Brexit could lead to increase in CAO points for Irish students
Higher international fees may lead to thousands of students staying at home
Latest figures show the number of students applying to study in the UK has dropped by almost 20 per cent since the Brexit vote, down from 4,750 students last year to 3,900 this year
Brexit could lead to increases in CAO points if thousands of Irish students who study in the UK opt to remain at home, a university president has warned.
Dublin City University president Brian MacCraith said up to 12,000 Irish students currently study in universities across the UK. However, if these students are forced to pay much higher international fees as a result of Brexit, it is likely to result in sharp increases in application numbers to Irish universities.
“If there is no increase in capacity this will further increase competition for places in Irish universities, with potential increases in CAO points in specific programmes, and displacement of some student who may otherwise have obtained entry places,” Mr MacCraith said.
Latest figures show the number of students applying to study in the UK has dropped by almost 20 per cent since the Brexit vote, down from 4,750 students last year to 3,900 this year.
This is despite guarantees from UK education authorities that Irish and EU students who commence third-level courses in the coming academic year will not face international fees of between £20,000 and £30,000 per annum.
Mr MacCraith was speaking at a meeting of the Joint Oireachtas Committee on Education on Tuesday, which examined the impact of Brexit on the education system.
Ned Costello, of the Irish Universities Association, expressed concern at the capacity of our higher education sector to capitalise on opportunities presented by Brexit. He noted the total number of Irish students studying in the UK was equivalent to a large university or 6 per cent of our domestic student population.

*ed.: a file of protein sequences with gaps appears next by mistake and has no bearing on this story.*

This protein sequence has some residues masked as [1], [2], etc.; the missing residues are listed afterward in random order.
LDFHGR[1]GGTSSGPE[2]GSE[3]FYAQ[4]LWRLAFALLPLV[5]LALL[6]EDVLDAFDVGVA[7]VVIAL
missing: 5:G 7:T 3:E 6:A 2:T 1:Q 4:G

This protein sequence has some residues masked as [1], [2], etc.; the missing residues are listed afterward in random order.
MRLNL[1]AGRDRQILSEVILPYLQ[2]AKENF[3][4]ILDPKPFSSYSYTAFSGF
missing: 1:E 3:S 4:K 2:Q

Challenge“Given the ongoing precarious financial situation faced by Irish universities, strong domestic demographic growth as well as increased demand from other EU and international students, a reversal of these flows would present a significant challenge for Irish higher education.”
Mr Costello said a 17 per cent increase in EU applications to study in Ireland this year indicated that many European students were already considering Ireland as an alternative destination to the UK. But he warned that Ireland’s ability to capitalise on potential opportunities may be limited by the lack of a sustainable funding model for Irish higher education.
Dr Graham Love of the Higher Education Authority also told the committee there was an opportunity – with the right inputs – to position Ireland as a “high-quality international hub” for education and research. This could be realised by boosting investment following a decade of austerity, as well as developing new partnerships with other EU higher education institutions.
He acknowledged Ireland had “poor visibility” globally, but said there was potential for the sector to become a talent magnet, attracting the best students, academics and researchers for the benefit of Irish society and economy.
OpportunitiesThis could be achieved through targeted initiatives to provide opportunities for the recruitment of international students, academic staff and professionals seeking to relocate to Ireland.
The British-Irish Chamber of Commerce, however, voiced concerns that Brexit could have major implications for collaborations between Irish academics and the UK. John McGrane, the group’s director general, said UK and Irish research institutions collaborate extensively, especially under EU research programmes. There were currently more than 900 collaborative links between Irish and UK researchers under the EU’s main funding programme for higher education, Horizon 2020.
“If the UK is unable to negotiate an associate membership of Horizon 2020 and other research programmes, Irish researchers will have to seek new partnerships within Europe, ”Mr McGrane said. “Given the close working relationship between UK and Irish researchers this could prove costly for Irish research applications.”